“Empathy is something VISTA stresses, and I con-sider myself empathetic to poverty through seeing it in a variety of internships and service I’ve done. Also, studying it in terms of what can be done is important. But I don’t see myself in poverty right now… I’m never gonna experience that. I can’t… I think being aware of that is important. It’s foolish to kid yourself and say you’re experiencing what they’re experiencing be-cause you’re not. And I don’t think you have to be in the same position as someone to empathize I certainly know what it is to stress out about money. But I’ve never been in the experience of not knowing where my next meal is coming from.” Living below the poverty line also means finding a place to live is difficult for the volunteers. Ultimately, the first floor of a conference center was repurposed into a shared living space for the four; two men, two women, two bathrooms and one “kitchen” that was cobbled together specifically for the volunteers. A closet was turned into a pantry, every conceivable kitchen fixture (except an oven/stove) was added to the space. While Oliver no longer lives in a dorm with University students, she is constantly involved on campus. She can be found at Wellness Colloquiums, Women’s Center events, parties, and one of the most important parts of her life: church. Raised in the presence of Tennessee’s widely-held Christian ideals, she still found a way to pave her own way on her spiritual journey. One VISTA volunteer, Oliver says, still has a great heart for service, though he does not affiliate himself with a religious background. “But faith definitely plays a role for me. She laughs, remembering a time when the two exited the gates of Sewanee together. He referred to the Sewanee tradition of tapping the roof of the car to pick up one’s Sewanee angel, a protector and guardian: “What hap-pens if you’re airlifted out of Sewanee. Do you still get your angel?” he asked.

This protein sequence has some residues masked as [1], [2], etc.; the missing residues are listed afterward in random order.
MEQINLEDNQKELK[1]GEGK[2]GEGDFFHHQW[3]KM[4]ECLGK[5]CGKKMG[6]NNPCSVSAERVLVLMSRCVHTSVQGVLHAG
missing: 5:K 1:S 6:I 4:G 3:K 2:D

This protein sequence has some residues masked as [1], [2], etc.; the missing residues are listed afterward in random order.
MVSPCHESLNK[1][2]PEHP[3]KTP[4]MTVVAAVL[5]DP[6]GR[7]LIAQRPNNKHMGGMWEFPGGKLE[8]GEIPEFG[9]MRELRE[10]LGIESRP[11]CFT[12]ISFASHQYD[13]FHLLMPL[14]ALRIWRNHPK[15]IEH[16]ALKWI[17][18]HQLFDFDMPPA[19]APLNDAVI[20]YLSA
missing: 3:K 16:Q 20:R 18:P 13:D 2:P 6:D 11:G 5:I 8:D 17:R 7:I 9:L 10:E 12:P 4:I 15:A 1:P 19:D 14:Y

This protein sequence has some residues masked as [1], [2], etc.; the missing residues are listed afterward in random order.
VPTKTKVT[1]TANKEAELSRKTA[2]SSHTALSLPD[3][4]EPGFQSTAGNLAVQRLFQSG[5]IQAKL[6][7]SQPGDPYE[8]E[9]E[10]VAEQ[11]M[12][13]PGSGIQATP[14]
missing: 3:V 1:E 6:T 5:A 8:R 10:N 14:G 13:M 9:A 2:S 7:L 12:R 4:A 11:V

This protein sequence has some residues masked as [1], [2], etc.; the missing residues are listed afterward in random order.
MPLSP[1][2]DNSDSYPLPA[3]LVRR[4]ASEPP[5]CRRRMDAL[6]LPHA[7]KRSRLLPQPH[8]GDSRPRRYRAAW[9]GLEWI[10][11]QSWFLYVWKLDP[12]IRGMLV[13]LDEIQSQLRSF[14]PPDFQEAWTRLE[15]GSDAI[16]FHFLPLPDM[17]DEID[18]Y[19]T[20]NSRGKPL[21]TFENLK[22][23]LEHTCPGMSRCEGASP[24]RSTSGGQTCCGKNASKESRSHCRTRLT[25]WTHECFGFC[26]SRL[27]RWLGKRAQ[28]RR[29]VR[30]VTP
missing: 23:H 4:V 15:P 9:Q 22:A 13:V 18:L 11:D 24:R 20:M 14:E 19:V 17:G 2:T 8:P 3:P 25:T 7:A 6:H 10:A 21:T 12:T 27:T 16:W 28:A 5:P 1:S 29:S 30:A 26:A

Oliver replied, “Your angel comes with you if you’re not able, especially if you’re not able.”